Foster carer perspective on care leaver pathway to University

From Mick Jewell, foster carer with Foster Care Co-operative..

I have helped two care leavers achieve their dream of becoming accepted at University after initially troubled, but eventually successful secondary school and College education. I was shocked to find the lack of help they receive with the organisation, realisation and financial guidance from the Government – it was non-existent.

The lack of help could have deterred them from realising their dream. It could easily have overwhelmed them into feeling under confident at an extremely vulnerable time. I’m sure it does for many young Care Leavers.

Luckily we had guided our own daughter through the process only three years previously. Otherwise our foster children would have been left with only an unqualified 18+ Local Authority ‘Personal Adviser’. This person had not attended, or aided anyone to attend University previously and thus themselves would have been very naive and under confident to what is available and how the system works.

Only a very small percentage of Looked After Children achieve this goal and the Government should be celebrating and rewarding this most amazing of feats. It is most definitely against the odds of many of their life pathways.

In my opinion, the Government needs to ensure that all Care Leavers are equal. Too many Care leavers are left to flounder and not realise their full potential. They have battled against the odds and have huge life experience and skills in many cases.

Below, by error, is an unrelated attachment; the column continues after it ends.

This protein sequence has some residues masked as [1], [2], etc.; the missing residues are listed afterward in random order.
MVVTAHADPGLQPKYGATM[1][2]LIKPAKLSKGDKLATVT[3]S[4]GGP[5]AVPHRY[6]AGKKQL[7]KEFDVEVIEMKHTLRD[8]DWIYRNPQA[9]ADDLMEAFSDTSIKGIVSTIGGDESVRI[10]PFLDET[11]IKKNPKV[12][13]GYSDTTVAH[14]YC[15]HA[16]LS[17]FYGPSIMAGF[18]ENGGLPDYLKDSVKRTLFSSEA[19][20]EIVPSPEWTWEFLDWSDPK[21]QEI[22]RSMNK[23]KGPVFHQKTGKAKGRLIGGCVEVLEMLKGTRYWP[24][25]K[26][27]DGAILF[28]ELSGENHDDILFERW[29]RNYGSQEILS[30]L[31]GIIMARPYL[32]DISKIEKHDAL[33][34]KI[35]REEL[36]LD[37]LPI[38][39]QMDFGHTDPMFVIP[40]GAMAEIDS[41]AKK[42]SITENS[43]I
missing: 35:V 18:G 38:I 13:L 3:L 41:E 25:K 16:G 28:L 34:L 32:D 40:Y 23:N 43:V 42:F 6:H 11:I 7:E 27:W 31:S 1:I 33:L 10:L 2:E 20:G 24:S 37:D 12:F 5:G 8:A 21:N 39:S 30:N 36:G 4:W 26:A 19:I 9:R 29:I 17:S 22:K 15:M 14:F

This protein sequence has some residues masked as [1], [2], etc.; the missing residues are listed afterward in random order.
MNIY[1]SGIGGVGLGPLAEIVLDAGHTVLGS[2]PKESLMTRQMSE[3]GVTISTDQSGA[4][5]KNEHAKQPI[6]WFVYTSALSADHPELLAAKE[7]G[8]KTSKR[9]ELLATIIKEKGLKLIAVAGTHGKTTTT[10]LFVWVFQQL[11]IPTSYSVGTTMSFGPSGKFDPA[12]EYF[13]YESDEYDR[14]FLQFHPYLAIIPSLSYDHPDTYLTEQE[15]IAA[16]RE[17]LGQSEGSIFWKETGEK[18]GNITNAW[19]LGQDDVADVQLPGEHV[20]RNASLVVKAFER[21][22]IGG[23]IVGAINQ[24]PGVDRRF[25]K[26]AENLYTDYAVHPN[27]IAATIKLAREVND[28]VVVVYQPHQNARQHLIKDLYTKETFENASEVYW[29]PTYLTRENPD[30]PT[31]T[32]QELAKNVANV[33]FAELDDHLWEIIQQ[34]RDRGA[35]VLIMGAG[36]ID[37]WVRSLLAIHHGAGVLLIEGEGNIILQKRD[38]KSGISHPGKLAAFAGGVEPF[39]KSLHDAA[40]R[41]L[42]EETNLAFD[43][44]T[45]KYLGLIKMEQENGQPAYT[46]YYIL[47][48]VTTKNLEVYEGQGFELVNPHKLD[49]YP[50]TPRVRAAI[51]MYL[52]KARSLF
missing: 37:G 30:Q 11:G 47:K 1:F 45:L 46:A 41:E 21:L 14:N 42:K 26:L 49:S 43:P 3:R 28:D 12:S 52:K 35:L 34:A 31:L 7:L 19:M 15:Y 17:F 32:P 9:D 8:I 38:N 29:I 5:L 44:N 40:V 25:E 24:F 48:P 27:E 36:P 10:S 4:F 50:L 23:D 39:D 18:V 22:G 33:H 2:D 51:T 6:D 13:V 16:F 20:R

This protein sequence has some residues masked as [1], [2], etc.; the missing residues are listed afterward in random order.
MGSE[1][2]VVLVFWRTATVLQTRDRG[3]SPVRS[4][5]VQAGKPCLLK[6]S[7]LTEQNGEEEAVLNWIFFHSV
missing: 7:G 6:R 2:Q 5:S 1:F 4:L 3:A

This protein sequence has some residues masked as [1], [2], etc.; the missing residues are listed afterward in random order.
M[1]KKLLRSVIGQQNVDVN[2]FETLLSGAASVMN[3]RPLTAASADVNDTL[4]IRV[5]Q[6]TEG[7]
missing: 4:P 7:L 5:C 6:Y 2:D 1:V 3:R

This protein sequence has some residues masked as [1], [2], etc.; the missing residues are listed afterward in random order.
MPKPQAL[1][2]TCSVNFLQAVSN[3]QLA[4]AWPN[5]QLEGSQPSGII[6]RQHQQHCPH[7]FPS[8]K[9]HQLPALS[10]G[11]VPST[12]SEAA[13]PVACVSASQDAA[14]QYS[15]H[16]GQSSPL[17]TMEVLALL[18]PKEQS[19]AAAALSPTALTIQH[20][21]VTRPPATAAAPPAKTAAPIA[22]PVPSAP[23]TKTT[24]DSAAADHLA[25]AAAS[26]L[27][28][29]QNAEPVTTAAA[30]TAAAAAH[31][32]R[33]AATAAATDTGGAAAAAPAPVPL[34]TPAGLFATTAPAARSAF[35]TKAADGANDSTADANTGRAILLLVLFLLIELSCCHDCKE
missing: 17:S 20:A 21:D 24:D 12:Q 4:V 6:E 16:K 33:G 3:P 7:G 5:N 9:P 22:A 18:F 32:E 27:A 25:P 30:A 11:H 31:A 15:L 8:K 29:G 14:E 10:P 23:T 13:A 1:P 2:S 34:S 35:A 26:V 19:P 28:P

For all those care leavers who wish to go to University, I would suggest that the Government form a Central Team that advises, processes, organises necessary finances and also works alongside existing Foster Carers to ensure that these remarkable individuals are fully supported, guided and made to feel confident that they are still being ‘looked after’. Then surely many more would be ‘guided’ confidently along this pathway.

What has worked well in the opinion of others?

Does anyone else agree that it is time for the Government to set up an Education Advisory Team that ensures the pathway to University for all Care Leavers who wish to go?

The Rees Centre welcomes your comments on this blog post. We reserve the right to moderate any comments. Please note that any replies to your comments will come from the Rees Centre rather than the author of the post.


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One response to “Foster carer perspective on care leaver pathway to University”

  1. My partner and I are very new to fostering and are currently caring for an intelligent young man, aged 14. We are having difficulty with the slowness of the school admissions system so our young man is missing more school than necessary because of the ‘system’. That is not going to help him achieve his full potential and he would certainly be capable of attending at least college. Sadly, he is receiving all the wrong messages about it at present. However, my comment on the matter you write about would be to say that my own two sons needed support in various ways with university/work issues until they were at least 24 years of age, and that is coming from a settled home background. They needed to draw on the experience and wisdom of those with greater life experience, particularly within their family network. Such a network simply does not exist for all young people and an alternative, yet adequate, support network to help them achieve all their aspirations should be put in place.The amount of support young people need is hugely underestimated in many spheres of life and for LAC that is even more so. I agree whole-heartedly that the support offered is inadequate and the Government is letting these young people down. This could only benefit our society as a whole in the longer term.

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